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TREASURIES-U.S. two-year yields hit 9-year peak, curve flattening resumes
November 13, 2017 / 8:39 PM / in a month

TREASURIES-U.S. two-year yields hit 9-year peak, curve flattening resumes

    * Yield curve flattening trend intact
    * Friday's steepening trend more supply-driven
    * Flat yield curve does not necessarily mean
recession-analyst

 (Adds comment, updates prices)
    By Gertrude Chavez-Dreyfuss
    NEW YORK, Nov 13 (Reuters) - U.S. Treasury two-year note
yields hit a fresh nine-year high on Monday, as the yield curve
resumed its flattening and investors priced in a 25-basis-point
interest rate hike by the Federal Reserve in December.
    A flat yield curve suggests the Fed is on course to hike
interest rates, even though tepid inflation should cap
longer-dated yields.
    Philadelphia Fed President Patrick Harker earlier on Monday
supported the yield flattening view. He said in Tokyo that he
has "lightly penciled in" a December rate hike. However, he 
said he had slightly less conviction about the policy decision
than he had last month as he "continues to elicit caution" about
weak inflation.
    The yield gap between shorter-dated and longer-dated
Treasuries shrank on Monday, with the spread between five-year
and 30-year yields at 79.30 basis points.
    The spread between U.S. two-year note yields and U.S.
10-year notes also contracted to 71.30 basis points.

    On Friday, the yield curve steepened as dealers reduced
their holdings of longer-dated debt following last week's
auctions.
    "The steepening might have been supply-driven and perhaps
now that we're past supply, more people are coming in to buy the
long end," said Gennadiy Goldberg, interest rates strategist at
TD Securities in New York. 
    Aside from rate hike expectations, the Treasury's posture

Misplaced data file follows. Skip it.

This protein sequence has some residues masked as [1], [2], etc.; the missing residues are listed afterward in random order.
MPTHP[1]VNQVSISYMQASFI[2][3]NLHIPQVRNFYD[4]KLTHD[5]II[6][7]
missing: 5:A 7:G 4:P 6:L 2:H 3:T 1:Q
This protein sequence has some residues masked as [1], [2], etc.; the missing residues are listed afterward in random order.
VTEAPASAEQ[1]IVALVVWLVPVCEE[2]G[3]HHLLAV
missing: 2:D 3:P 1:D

also contributed to the flatter curve, as the government planned
to finance much of next year' deficit through bills, and avoided
bringing longer-dated paper into the financing calendar,
according to Action Economics.
    Often flatter and especially inverted yield curves suggest
an incoming economic slowdown, although strategists were not
clear that is true in this case.
    "There's a lot of fears that a flatter curve is an indicator
of recession," said TD's Goldberg. "It's not necessarily so.
We're still steeper than where we were in previous (recession)
cycles. I don't think we're near levels that would indicate a
recession."
    In afternoon trading, the 10-year Treasury yield
was at 2.402 percent, up slightly from 2.4 percent late on
Friday.
    The two-year yield hit a nine-year peak of 1.687 
percent, up from 1.662 percent last Friday.
    U.S. 30-year yields, meanwhile, fell to 2.867
percent, from Friday's 2.88 percent
    
      November 13 Monday 3:24PM New York / 2024 GMT
                               Price                  
 US T BONDS DEC7               152-13/32    0-3/32    
 10YR TNotes DEC7              124-156/256  -0-24/25  
                                            6         
                               Price        Current   Net
                                            Yield %   Change
                                                      (bps)
 Three-month bills             1.195        1.2151    -0.015
 Six-month bills               1.3425       1.3702    0.007
 Two-year note                 99-164/256   1.6869    0.025
 Three-year note               99-206/256   1.8172    0.029
 Five-year note                99-166/256   2.0749    0.020
 Seven-year note               99-216/256   2.2743    0.012
 10-year note                  98-168/256   2.402     0.002
 30-year bond                  97-160/256   2.8686    -0.011
                                                      
   DOLLAR SWAP SPREADS                                
                               Last (bps)   Net       
                                            Change    
                                            (bps)     
 U.S. 2-year dollar swap        19.25        -0.50    
 spread                                               
 U.S. 3-year dollar swap        17.50        -0.25    
 spread                                               
 U.S. 5-year dollar swap         6.25         0.00    
 spread                                               
 U.S. 10-year dollar swap       -1.75         0.50    
 spread                                               
 U.S. 30-year dollar swap      -25.25         1.50    
 spread                                               
 
 (Reporting by Gertrude Chavez-Dreyfuss
editing by Jeffrey Benkoe and Jonathan Oatis)
  

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